Illiopulous and Cook (2004) over-view the historical development of famers’ cooperatives in America, and divided them into two main types which included ‘Traditional’ cooperatives and; new generation’ cooperatives. Traditional cooperatives often refer to producer-owned, controlled with open membership, and risk capital generated primarily by means of retained earnings from member patronage and illiquid equity ownership rights. A new generation cooperative (NGOs) often adapts “a property rights structure that enables them to partially ameliorate the aforementioned constraint” (Illiopoulous & Cook, 2004). Cook and Burress (2009) further research also proposed a dynamic life cycle framework includes five phrase of economic justification: organizational design. Growth, glory and heterogeneity, recognition and introspection, and choice (Cook and Burress, 2009).
The early cooperative societies in Nigeria were established to facilitate cocoa farming which led to the establishment of the Cooperative Registrar of the Colonial Government in 1935.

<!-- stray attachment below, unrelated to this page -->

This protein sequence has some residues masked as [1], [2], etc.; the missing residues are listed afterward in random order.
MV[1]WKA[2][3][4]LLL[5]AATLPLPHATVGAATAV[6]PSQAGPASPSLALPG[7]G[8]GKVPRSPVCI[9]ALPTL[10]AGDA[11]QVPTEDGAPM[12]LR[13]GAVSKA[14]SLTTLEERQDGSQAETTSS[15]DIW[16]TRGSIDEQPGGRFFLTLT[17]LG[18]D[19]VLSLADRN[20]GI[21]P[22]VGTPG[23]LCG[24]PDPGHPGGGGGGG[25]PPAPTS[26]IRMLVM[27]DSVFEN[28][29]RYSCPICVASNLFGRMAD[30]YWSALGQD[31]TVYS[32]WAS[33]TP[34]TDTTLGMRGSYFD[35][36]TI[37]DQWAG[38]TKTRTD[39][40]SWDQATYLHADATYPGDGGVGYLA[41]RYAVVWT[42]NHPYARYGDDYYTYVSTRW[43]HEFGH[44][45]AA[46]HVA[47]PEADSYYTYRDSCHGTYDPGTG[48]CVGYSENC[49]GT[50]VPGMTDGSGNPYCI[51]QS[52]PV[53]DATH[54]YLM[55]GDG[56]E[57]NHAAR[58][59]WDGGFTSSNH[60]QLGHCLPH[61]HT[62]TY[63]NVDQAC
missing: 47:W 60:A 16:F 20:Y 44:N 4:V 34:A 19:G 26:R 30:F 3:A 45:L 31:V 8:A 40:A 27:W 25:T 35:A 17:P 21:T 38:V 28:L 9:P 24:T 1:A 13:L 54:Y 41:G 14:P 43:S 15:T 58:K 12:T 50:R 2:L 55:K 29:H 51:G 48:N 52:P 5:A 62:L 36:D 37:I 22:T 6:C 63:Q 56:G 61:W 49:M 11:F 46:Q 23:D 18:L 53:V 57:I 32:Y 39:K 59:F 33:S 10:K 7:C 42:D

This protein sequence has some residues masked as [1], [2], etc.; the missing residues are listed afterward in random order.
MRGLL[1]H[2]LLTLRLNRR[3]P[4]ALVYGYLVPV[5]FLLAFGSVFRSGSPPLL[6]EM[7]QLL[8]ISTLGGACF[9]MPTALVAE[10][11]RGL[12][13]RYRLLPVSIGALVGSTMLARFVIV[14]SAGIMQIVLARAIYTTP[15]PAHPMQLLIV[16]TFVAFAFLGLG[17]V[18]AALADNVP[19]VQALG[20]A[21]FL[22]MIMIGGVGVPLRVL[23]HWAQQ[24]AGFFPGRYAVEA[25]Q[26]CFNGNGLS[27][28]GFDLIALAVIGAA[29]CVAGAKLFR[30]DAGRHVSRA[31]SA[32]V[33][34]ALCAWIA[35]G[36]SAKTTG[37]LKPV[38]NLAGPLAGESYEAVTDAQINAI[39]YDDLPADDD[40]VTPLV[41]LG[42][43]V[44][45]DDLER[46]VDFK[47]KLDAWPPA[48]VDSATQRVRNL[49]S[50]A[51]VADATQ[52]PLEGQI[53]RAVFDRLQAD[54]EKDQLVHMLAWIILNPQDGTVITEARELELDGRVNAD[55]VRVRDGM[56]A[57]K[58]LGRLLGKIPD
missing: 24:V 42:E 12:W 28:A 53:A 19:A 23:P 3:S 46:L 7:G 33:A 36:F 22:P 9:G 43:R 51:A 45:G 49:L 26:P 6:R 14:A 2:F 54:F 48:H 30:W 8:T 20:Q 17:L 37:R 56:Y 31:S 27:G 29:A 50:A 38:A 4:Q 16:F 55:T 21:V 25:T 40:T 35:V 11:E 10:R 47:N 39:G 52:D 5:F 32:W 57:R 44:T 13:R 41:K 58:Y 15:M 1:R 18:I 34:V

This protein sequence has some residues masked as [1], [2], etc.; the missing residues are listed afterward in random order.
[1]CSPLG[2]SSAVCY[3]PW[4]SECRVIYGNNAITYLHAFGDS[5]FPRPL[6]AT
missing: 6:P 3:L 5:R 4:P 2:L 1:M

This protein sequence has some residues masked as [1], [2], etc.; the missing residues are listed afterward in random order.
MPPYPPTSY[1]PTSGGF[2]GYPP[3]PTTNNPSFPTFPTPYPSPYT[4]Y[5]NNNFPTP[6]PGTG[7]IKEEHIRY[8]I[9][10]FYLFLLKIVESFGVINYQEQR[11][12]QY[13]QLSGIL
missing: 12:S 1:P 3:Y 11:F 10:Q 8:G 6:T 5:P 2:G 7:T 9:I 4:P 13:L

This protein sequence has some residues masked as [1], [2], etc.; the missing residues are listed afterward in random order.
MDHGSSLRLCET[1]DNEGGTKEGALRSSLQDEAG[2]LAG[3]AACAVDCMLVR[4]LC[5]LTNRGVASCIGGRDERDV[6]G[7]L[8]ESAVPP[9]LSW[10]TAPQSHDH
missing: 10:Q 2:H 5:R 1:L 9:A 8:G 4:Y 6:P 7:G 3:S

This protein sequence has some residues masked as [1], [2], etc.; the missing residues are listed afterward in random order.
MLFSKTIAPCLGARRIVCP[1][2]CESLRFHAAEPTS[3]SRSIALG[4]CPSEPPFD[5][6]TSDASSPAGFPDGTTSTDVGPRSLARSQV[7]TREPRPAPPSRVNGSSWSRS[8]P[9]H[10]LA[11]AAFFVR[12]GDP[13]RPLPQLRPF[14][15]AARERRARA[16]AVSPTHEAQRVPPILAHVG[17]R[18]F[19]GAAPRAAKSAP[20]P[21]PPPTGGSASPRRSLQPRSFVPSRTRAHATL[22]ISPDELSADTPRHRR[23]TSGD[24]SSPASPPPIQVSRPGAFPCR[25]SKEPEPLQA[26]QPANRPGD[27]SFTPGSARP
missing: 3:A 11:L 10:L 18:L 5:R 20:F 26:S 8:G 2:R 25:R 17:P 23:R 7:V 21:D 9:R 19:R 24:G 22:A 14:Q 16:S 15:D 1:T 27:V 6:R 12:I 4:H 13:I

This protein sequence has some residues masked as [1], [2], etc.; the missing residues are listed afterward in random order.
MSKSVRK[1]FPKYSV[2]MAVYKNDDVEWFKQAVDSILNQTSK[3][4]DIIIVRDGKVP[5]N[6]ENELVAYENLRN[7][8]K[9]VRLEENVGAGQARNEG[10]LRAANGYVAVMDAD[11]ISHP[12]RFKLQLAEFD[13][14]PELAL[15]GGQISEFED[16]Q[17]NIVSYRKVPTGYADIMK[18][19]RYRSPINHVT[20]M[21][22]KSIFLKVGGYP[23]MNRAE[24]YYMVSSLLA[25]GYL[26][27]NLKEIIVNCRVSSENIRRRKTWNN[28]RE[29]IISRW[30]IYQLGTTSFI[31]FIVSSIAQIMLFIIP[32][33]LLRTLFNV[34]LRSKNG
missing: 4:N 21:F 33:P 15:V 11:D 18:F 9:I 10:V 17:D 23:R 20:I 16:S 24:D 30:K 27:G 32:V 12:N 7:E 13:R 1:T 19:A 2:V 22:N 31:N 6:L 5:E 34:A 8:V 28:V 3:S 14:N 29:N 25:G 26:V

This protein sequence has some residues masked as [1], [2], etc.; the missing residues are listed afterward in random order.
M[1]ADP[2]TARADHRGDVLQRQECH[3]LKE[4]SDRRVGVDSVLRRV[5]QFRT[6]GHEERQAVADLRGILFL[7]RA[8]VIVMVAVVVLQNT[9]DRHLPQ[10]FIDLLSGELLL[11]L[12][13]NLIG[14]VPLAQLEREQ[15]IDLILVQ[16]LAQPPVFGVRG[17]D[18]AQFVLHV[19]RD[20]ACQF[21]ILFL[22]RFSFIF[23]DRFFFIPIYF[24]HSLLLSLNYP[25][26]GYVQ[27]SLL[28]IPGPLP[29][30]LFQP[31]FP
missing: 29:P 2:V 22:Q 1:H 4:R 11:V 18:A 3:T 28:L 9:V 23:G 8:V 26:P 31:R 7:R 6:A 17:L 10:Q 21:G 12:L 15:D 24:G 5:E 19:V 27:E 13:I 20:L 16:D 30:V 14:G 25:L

Later, these cooperative societies began providing intermediation to members (World Bank, 2000). Eventually multi-purpose cooperative societies were designed to simultaneous solve several problems facing members and marketing of farm produce. Consequently one could arguably state that the need to reduce shortage of loans to the low income farmers among the members thus promoting agricultural development brought about cooperative societies in Nigeria (Oluyombo, 2010). The operation of cooperative within and outside Africa varies from one nation to another. In some countries, there are rules and regulations guiding the operation of cooperatives which they are expected to comply with. The regulation may require the cooperative to be under the direct control the Central Bank of such nation or a separate agency may be created to monitor and control the affairs of cooperative depending on what the country deems acceptable to do (Henry and Schimmel, 2011).